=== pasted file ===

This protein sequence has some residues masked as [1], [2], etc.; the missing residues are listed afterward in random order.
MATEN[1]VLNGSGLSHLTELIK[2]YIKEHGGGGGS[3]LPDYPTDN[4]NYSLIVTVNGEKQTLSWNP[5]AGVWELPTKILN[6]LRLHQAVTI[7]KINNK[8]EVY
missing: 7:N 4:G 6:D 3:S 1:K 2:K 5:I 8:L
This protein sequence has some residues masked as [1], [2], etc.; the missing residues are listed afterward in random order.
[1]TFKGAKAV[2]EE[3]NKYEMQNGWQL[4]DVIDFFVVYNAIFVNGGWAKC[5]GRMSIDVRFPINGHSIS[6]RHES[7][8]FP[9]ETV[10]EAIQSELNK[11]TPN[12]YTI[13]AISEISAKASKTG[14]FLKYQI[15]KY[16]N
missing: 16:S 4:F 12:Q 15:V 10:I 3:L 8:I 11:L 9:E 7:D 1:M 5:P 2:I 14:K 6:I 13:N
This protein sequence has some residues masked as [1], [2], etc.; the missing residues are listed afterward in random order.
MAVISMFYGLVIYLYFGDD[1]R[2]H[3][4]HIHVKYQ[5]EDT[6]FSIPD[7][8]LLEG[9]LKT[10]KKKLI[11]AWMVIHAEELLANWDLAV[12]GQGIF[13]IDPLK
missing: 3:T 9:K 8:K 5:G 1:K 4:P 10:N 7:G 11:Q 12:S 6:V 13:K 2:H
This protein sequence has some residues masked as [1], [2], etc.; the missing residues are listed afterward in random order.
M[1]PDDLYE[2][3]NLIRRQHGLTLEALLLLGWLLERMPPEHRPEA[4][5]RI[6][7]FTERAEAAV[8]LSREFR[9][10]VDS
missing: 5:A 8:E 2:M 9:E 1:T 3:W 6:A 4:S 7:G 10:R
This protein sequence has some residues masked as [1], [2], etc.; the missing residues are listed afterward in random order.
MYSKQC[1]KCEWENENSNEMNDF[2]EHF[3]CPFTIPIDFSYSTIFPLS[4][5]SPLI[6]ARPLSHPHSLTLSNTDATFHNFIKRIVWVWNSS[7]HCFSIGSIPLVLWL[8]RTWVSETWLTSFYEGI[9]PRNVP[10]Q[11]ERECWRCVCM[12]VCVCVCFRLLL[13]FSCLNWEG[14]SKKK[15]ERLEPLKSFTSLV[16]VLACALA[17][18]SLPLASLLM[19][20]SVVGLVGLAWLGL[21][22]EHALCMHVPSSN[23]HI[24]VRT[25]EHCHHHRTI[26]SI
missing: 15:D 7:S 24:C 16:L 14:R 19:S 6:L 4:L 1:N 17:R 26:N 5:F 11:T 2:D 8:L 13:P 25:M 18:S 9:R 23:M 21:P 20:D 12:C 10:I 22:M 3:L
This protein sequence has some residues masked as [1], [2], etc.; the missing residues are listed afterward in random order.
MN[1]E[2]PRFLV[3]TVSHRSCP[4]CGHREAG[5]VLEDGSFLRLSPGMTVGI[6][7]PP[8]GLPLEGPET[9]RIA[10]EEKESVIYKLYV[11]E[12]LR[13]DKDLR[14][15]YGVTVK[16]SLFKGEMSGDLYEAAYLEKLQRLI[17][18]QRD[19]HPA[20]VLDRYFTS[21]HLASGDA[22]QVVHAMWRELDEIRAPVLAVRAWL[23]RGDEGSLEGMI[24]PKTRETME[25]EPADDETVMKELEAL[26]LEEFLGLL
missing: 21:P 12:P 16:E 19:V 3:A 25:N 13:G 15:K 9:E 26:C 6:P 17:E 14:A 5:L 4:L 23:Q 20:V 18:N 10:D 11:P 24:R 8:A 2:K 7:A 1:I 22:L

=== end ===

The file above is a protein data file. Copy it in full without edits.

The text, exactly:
This protein sequence has some residues masked as [1], [2], etc.; the missing residues are listed afterward in random order.
MATEN[1]VLNGSGLSHLTELIK[2]YIKEHGGGGGS[3]LPDYPTDN[4]NYSLIVTVNGEKQTLSWNP[5]AGVWELPTKILN[6]LRLHQAVTI[7]KINNK[8]EVY
missing: 7:N 4:G 6:D 3:S 1:K 2:K 5:I 8:L
This protein sequence has some residues masked as [1], [2], etc.; the missing residues are listed afterward in random order.
[1]TFKGAKAV[2]EE[3]NKYEMQNGWQL[4]DVIDFFVVYNAIFVNGGWAKC[5]GRMSIDVRFPINGHSIS[6]RHES[7][8]FP[9]ETV[10]EAIQSELNK[11]TPN[12]YTI[13]AISEISAKASKTG[14]FLKYQI[15]KY[16]N
missing: 16:S 4:F 12:Q 15:V 10:I 3:L 8:I 11:L 9:E 7:D 1:M 5:P 2:I 14:K 6:I 13:N
This protein sequence has some residues masked as [1], [2], etc.; the missing residues are listed afterward in random order.
MAVISMFYGLVIYLYFGDD[1]R[2]H[3][4]HIHVKYQ[5]EDT[6]FSIPD[7][8]LLEG[9]LKT[10]KKKLI[11]AWMVIHAEELLANWDLAV[12]GQGIF[13]IDPLK
missing: 3:T 9:K 8:K 5:G 1:K 4:P 10:N 7:G 11:Q 12:S 6:V 13:K 2:H
This protein sequence has some residues masked as [1], [2], etc.; the missing residues are listed afterward in random order.
M[1]PDDLYE[2][3]NLIRRQHGLTLEALLLLGWLLERMPPEHRPEA[4][5]RI[6][7]FTERAEAAV[8]LSREFR[9][10]VDS
missing: 5:A 8:E 2:M 9:E 1:T 3:W 6:A 4:S 7:G 10:R
This protein sequence has some residues masked as [1], [2], etc.; the missing residues are listed afterward in random order.
MYSKQC[1]KCEWENENSNEMNDF[2]EHF[3]CPFTIPIDFSYSTIFPLS[4][5]SPLI[6]ARPLSHPHSLTLSNTDATFHNFIKRIVWVWNSS[7]HCFSIGSIPLVLWL[8]RTWVSETWLTSFYEGI[9]PRNVP[10]Q[11]ERECWRCVCM[12]VCVCVCFRLLL[13]FSCLNWEG[14]SKKK[15]ERLEPLKSFTSLV[16]VLACALA[17][18]SLPLASLLM[19][20]SVVGLVGLAWLGL[21][22]EHALCMHVPSSN[23]HI[24]VRT[25]EHCHHHRTI[26]SI
missing: 15:D 7:S 24:C 16:L 14:R 19:S 6:L 4:L 1:N 17:R 26:N 5:F 11:T 2:D 8:L 13:P 25:M 18:S 9:R 23:M 21:P 20:D 12:C 10:I 22:M 3:L
This protein sequence has some residues masked as [1], [2], etc.; the missing residues are listed afterward in random order.
MN[1]E[2]PRFLV[3]TVSHRSCP[4]CGHREAG[5]VLEDGSFLRLSPGMTVGI[6][7]PP[8]GLPLEGPET[9]RIA[10]EEKESVIYKLYV[11]E[12]LR[13]DKDLR[14][15]YGVTVK[16]SLFKGEMSGDLYEAAYLEKLQRLI[17][18]QRD[19]HPA[20]VLDRYFTS[21]HLASGDA[22]QVVHAMWRELDEIRAPVLAVRAWL[23]RGDEGSLEGMI[24]PKTRETME[25]EPADDETVMKELEAL[26]LEEFLGLL
missing: 21:P 12:P 16:E 19:V 3:A 25:N 13:G 15:K 9:E 26:C 6:P 17:E 14:A 5:L 4:L 23:Q 20:V 18:N 10:D 11:P 24:R 8:A 2:K 7:A 1:I 22:L